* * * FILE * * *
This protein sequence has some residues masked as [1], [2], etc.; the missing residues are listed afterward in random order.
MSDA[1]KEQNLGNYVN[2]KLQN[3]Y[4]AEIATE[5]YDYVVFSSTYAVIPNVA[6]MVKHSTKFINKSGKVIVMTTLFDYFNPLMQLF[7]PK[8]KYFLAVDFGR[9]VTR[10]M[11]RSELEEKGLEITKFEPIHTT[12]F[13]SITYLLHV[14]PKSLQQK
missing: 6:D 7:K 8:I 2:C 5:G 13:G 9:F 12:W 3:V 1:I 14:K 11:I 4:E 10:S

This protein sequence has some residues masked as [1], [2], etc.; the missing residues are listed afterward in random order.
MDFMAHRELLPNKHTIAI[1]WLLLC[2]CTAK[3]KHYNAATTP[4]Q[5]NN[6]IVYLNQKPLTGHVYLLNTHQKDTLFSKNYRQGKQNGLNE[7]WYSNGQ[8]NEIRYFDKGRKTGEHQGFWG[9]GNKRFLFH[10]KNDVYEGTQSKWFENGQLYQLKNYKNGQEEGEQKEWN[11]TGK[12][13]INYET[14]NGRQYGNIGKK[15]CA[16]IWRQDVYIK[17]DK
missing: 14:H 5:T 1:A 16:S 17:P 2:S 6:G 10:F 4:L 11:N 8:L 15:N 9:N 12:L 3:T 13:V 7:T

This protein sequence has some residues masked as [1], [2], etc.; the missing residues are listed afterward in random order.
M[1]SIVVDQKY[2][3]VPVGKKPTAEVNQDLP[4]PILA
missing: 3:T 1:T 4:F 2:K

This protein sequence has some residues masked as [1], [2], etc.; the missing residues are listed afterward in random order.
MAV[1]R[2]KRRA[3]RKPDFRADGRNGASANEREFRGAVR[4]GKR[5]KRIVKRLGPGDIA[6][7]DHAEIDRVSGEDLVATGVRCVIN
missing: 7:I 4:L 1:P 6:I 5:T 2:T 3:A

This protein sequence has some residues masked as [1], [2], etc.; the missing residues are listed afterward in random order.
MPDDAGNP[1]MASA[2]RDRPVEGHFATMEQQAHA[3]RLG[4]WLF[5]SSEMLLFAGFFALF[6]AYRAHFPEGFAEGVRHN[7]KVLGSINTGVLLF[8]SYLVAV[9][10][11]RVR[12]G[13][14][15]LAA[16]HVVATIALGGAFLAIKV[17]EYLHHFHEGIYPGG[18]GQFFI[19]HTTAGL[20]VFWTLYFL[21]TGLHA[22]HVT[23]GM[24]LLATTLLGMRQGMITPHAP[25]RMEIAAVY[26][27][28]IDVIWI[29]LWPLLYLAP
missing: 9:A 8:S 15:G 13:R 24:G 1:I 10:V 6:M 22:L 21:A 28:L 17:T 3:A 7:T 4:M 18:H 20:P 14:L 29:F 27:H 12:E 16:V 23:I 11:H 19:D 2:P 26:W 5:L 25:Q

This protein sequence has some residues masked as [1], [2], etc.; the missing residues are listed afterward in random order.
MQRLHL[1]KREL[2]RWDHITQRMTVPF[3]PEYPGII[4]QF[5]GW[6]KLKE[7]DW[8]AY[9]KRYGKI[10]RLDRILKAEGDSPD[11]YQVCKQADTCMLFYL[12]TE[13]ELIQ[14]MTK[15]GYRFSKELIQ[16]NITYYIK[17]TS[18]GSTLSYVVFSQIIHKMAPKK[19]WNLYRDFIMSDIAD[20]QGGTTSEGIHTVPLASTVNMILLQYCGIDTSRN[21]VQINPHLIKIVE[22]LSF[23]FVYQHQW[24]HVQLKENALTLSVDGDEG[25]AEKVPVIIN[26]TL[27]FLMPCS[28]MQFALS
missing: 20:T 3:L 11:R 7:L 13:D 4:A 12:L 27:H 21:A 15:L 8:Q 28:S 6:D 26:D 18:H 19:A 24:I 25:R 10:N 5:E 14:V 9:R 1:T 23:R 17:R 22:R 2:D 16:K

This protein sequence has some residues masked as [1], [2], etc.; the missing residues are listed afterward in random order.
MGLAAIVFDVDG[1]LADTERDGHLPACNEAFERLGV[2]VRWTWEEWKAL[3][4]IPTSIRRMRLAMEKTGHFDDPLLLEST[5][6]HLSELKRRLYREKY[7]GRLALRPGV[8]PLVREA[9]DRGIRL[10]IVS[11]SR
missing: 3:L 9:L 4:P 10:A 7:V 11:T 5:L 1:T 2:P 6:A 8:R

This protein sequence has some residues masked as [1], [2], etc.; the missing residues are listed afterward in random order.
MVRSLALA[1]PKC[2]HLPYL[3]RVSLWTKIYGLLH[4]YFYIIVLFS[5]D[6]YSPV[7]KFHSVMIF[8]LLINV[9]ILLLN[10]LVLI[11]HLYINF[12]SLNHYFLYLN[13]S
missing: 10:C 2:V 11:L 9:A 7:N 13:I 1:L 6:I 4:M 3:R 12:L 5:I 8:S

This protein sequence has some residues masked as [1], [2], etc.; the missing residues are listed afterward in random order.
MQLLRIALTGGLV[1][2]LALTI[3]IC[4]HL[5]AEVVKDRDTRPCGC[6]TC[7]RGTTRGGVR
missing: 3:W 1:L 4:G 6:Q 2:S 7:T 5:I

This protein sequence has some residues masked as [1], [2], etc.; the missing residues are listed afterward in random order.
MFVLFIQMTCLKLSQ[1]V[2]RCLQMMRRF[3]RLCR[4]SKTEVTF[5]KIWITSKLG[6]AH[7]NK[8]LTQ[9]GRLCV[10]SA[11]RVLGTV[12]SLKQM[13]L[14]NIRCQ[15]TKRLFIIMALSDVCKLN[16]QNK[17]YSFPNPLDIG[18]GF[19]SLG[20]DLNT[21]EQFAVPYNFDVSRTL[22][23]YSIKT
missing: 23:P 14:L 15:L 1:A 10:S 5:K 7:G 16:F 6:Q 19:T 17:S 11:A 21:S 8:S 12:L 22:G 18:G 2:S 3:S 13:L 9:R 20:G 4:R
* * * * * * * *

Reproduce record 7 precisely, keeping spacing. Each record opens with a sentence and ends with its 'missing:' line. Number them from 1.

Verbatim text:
This protein sequence has some residues masked as [1], [2], etc.; the missing residues are listed afterward in random order.
MGLAAIVFDVDG[1]LADTERDGHLPACNEAFERLGV[2]VRWTWEEWKAL[3][4]IPTSIRRMRLAMEKTGHFDDPLLLEST[5][6]HLSELKRRLYREKY[7]GRLALRPGV[8]PLVREA[9]DRGIRL[10]IVS[11]SR
missing: 3:L 9:L 4:P 10:A 7:V 11:T 5:L 1:T 2:P 6:A 8:R